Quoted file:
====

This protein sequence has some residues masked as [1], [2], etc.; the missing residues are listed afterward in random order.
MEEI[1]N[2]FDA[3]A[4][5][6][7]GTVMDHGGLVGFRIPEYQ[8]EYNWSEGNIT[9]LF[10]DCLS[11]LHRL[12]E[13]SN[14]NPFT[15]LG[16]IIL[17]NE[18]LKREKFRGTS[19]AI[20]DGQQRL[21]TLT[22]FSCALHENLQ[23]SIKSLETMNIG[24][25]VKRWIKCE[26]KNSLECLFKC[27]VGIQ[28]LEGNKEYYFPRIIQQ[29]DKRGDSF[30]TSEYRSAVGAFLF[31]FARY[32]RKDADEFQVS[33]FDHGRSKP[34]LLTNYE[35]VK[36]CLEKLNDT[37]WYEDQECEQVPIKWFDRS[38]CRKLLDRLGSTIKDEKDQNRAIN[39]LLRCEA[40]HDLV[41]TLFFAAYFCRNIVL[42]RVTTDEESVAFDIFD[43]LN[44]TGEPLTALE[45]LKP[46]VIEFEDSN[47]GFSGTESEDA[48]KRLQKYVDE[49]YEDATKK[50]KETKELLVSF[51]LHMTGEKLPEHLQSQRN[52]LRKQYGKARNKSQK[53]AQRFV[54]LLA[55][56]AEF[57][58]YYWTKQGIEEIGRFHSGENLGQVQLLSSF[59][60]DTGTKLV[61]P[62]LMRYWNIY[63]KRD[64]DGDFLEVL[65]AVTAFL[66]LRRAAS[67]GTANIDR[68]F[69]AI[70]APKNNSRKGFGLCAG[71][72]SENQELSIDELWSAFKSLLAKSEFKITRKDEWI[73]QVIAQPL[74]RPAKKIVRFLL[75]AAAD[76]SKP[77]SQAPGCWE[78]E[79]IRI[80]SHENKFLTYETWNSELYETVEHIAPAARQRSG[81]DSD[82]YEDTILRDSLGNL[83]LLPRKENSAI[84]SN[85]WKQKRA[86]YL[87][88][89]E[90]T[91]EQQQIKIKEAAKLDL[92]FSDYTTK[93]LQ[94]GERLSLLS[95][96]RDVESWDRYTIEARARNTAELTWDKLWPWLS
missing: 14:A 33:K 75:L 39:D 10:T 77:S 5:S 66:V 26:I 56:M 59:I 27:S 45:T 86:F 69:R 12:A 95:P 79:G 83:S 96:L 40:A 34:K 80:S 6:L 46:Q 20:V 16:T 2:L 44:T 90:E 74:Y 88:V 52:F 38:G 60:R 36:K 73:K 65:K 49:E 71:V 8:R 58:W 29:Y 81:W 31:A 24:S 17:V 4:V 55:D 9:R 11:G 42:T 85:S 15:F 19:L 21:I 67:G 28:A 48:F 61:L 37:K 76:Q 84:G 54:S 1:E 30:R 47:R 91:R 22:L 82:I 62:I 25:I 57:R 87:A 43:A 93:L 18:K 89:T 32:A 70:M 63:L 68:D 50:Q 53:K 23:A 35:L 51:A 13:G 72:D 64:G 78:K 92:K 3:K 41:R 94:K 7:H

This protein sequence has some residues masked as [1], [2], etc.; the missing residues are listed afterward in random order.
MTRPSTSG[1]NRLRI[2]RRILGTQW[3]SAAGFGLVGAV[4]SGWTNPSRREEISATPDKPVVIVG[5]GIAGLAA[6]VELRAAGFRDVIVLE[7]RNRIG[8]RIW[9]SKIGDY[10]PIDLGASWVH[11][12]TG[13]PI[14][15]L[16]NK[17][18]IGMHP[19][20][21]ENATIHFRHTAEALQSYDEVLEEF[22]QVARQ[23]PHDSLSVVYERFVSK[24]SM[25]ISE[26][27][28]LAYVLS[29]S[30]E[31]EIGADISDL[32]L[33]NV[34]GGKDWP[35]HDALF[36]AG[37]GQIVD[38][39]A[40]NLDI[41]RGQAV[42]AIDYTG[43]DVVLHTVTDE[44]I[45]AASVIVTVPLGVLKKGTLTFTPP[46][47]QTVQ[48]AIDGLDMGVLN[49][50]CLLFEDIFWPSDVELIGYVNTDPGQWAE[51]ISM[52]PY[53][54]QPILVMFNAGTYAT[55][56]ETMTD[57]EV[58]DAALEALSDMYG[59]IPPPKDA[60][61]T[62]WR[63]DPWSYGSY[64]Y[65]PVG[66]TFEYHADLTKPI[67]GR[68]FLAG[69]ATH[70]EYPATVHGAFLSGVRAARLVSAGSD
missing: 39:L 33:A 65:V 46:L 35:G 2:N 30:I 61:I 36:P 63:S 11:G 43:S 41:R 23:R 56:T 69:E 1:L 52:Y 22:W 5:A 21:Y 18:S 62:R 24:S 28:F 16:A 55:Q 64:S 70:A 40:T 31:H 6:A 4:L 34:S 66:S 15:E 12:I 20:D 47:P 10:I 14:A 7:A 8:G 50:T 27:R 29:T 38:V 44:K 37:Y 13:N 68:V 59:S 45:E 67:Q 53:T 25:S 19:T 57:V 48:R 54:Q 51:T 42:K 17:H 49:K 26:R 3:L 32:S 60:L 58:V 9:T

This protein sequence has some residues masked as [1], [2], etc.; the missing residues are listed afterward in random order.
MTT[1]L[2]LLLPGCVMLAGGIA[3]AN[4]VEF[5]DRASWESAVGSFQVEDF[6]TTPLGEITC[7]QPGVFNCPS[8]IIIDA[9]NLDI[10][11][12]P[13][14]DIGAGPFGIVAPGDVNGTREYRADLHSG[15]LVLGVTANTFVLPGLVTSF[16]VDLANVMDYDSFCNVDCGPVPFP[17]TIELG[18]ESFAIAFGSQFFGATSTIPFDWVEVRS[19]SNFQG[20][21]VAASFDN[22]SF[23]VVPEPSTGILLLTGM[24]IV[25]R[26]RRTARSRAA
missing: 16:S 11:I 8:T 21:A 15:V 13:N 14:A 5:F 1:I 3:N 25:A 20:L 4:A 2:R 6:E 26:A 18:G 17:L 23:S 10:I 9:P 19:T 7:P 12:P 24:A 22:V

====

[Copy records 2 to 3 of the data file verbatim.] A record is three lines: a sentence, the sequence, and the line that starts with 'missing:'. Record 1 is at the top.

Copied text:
This protein sequence has some residues masked as [1], [2], etc.; the missing residues are listed afterward in random order.
MTRPSTSG[1]NRLRI[2]RRILGTQW[3]SAAGFGLVGAV[4]SGWTNPSRREEISATPDKPVVIVG[5]GIAGLAA[6]VELRAAGFRDVIVLE[7]RNRIG[8]RIW[9]SKIGDY[10]PIDLGASWVH[11][12]TG[13]PI[14][15]L[16]NK[17][18]IGMHP[19][20][21]ENATIHFRHTAEALQSYDEVLEEF[22]QVARQ[23]PHDSLSVVYERFVSK[24]SM[25]ISE[26][27][28]LAYVLS[29]S[30]E[31]EIGADISDL[32]L[33]NV[34]GGKDWP[35]HDALF[36]AG[37]GQIVD[38][39]A[40]NLDI[41]RGQAV[42]AIDYTG[43]DVVLHTVTDE[44]I[45]AASVIVTVPLGVLKKGTLTFTPP[46][47]QTVQ[48]AIDGLDMGVLN[49][50]CLLFEDIFWPSDVELIGYVNTDPGQWAE[51]ISM[52]PY[53][54]QPILVMFNAGTYAT[55][56]ETMTD[57]EV[58]DAALEALSDMYG[59]IPPPKDA[60][61]T[62]WR[63]DPWSYGSY[64]Y[65]PVG[66]TFEYHADLTKPI[67]GR[68]FLAG[69]ATH[70]EYPATVHGAFLSGVRAARLVSAGSD
missing: 39:L 33:A 65:V 46:L 35:G 2:N 30:I 61:I 36:P 63:S 11:G 43:S 41:R 23:R 56:T 69:E 1:L 52:Y 22:W 5:A 21:Y 18:S 62:R 24:S 28:F 16:A 55:Q 64:S 70:A 40:T 31:H 6:A 4:L 34:S 66:S 15:E 12:I 20:D 47:P 10:I 14:A 7:A 8:G 50:T 27:R 29:T 38:V 44:K 37:Y 13:N 68:V 59:S 45:E 67:Q 53:T 25:S 19:T 57:V 48:R 54:Q 51:T 42:K 17:H 49:K 26:R 3:L 32:S 60:L 58:V 9:T

This protein sequence has some residues masked as [1], [2], etc.; the missing residues are listed afterward in random order.
MTT[1]L[2]LLLPGCVMLAGGIA[3]AN[4]VEF[5]DRASWESAVGSFQVEDF[6]TTPLGEITC[7]QPGVFNCPS[8]IIIDA[9]NLDI[10][11][12]P[13][14]DIGAGPFGIVAPGDVNGTREYRADLHSG[15]LVLGVTANTFVLPGLVTSF[16]VDLANVMDYDSFCNVDCGPVPFP[17]TIELG[18]ESFAIAFGSQFFGATSTIPFDWVEVRS[19]SNFQG[20][21]VAASFDN[22]SF[23]VVPEPSTGILLLTGM[24]IV[25]R[26]RRTARSRAA
missing: 16:S 11:I 8:T 21:A 15:V 13:N 14:A 5:F 1:I 3:N 25:A 20:L 4:A 2:R 6:E 26:A 18:G 17:L 23:S 10:I 9:P 19:T 7:P 12:P 24:A 22:V